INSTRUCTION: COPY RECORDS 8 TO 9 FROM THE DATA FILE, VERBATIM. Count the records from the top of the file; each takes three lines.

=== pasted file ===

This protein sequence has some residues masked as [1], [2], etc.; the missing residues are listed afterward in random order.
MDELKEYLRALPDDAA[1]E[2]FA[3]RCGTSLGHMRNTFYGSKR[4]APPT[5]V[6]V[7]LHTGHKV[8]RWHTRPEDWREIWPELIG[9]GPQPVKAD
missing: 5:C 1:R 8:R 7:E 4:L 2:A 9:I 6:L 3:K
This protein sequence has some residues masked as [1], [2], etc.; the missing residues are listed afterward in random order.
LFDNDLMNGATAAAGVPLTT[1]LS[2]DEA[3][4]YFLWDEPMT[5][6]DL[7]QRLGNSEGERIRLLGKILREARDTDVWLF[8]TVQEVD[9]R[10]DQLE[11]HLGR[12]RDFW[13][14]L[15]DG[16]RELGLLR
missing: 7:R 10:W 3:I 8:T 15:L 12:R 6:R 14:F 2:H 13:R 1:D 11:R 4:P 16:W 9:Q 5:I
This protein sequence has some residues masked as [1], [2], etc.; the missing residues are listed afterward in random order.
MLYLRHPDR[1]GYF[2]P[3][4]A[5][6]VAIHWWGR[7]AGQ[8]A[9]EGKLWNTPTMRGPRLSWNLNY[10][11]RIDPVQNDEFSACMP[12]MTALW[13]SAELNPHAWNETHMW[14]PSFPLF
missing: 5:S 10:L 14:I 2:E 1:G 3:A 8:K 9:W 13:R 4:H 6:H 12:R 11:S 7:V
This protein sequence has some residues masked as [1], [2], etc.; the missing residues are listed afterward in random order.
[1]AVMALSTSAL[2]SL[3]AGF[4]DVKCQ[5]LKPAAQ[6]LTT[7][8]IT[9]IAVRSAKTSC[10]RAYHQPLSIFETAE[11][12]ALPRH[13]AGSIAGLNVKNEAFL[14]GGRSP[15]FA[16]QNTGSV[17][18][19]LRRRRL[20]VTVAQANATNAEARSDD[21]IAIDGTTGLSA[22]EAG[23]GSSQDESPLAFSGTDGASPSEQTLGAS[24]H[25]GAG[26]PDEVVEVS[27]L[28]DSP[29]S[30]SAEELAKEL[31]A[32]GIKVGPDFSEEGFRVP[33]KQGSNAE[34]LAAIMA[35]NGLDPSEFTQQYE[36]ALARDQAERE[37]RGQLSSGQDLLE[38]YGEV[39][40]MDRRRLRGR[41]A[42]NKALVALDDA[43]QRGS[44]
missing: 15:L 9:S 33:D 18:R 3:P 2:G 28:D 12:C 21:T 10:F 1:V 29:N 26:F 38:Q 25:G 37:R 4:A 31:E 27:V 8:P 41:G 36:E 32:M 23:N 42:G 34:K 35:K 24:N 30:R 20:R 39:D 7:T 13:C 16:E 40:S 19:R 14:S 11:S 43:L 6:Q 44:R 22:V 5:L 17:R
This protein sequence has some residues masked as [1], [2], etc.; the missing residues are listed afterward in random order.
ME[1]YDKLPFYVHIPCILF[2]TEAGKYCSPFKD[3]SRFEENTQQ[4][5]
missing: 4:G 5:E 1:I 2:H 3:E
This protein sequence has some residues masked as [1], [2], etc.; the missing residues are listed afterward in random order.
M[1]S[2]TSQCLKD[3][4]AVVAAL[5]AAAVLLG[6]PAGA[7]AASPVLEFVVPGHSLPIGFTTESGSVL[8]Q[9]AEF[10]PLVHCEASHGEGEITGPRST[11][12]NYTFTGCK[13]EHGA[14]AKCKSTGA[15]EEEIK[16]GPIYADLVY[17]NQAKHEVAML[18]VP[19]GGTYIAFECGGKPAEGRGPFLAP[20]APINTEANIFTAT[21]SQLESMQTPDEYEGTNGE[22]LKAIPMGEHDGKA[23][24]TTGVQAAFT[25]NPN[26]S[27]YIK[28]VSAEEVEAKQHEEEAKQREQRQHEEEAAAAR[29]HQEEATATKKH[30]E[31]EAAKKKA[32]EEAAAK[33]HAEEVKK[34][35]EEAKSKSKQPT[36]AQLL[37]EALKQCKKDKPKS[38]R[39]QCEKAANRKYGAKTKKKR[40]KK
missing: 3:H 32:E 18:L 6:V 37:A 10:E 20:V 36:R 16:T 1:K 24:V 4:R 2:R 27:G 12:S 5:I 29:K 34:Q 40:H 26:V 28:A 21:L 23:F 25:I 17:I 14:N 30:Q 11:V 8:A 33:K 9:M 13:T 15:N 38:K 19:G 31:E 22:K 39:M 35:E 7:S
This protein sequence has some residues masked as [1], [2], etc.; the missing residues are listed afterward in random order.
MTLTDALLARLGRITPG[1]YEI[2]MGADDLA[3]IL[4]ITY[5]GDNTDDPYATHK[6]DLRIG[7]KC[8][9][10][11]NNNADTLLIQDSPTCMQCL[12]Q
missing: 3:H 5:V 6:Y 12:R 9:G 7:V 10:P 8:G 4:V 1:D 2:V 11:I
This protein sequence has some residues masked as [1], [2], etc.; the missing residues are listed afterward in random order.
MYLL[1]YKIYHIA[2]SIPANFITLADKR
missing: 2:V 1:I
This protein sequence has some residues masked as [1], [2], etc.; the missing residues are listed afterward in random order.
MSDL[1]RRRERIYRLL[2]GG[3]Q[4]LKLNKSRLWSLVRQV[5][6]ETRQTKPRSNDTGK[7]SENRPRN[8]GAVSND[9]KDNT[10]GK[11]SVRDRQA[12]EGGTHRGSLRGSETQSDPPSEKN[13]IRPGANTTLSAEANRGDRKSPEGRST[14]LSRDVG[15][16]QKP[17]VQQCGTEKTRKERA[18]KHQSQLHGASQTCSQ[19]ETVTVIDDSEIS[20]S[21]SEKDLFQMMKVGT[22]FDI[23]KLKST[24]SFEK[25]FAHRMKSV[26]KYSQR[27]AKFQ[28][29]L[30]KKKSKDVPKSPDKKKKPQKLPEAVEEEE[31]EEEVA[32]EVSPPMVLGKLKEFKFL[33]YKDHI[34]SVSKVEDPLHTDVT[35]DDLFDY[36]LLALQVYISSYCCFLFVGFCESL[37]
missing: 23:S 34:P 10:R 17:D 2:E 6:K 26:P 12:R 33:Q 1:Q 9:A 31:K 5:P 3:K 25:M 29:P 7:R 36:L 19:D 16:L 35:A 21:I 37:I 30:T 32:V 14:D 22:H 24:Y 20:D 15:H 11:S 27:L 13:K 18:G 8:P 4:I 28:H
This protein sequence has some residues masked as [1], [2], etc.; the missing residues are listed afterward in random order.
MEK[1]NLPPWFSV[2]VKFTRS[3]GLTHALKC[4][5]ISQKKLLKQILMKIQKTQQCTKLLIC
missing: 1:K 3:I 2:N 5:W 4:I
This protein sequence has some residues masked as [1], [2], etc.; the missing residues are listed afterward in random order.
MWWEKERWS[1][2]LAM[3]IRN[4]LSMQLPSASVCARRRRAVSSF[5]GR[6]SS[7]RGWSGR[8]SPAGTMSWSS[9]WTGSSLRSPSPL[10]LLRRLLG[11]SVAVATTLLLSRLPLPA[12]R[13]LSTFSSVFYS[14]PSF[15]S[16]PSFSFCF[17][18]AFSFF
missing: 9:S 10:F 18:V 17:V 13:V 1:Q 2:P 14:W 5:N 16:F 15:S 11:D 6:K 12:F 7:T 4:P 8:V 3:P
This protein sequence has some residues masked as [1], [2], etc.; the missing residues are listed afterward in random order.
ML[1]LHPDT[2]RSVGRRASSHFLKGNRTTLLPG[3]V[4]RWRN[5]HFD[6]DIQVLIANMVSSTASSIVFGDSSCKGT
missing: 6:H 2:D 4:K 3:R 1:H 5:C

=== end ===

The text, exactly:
This protein sequence has some residues masked as [1], [2], etc.; the missing residues are listed afterward in random order.
MYLL[1]YKIYHIA[2]SIPANFITLADKR
missing: 2:V 1:I
This protein sequence has some residues masked as [1], [2], etc.; the missing residues are listed afterward in random order.
MSDL[1]RRRERIYRLL[2]GG[3]Q[4]LKLNKSRLWSLVRQV[5][6]ETRQTKPRSNDTGK[7]SENRPRN[8]GAVSND[9]KDNT[10]GK[11]SVRDRQA[12]EGGTHRGSLRGSETQSDPPSEKN[13]IRPGANTTLSAEANRGDRKSPEGRST[14]LSRDVG[15][16]QKP[17]VQQCGTEKTRKERA[18]KHQSQLHGASQTCSQ[19]ETVTVIDDSEIS[20]S[21]SEKDLFQMMKVGT[22]FDI[23]KLKST[24]SFEK[25]FAHRMKSV[26]KYSQR[27]AKFQ[28][29]L[30]KKKSKDVPKSPDKKKKPQKLPEAVEEEE[31]EEEVA[32]EVSPPMVLGKLKEFKFL[33]YKDHI[34]SVSKVEDPLHTDVT[35]DDLFDY[36]LLALQVYISSYCCFLFVGFCESL[37]
missing: 23:S 34:P 10:R 17:D 2:E 6:K 26:P 12:R 33:Q 1:Q 9:A 31:K 5:P 3:K 25:M 29:P 7:R 36:L 19:D 16:L 35:A 21:I 37:I 30:T 32:V 14:D 22:H 24:Y 20:D 15:H 11:S 27:L 13:K 18:G 8:P 4:I 28:H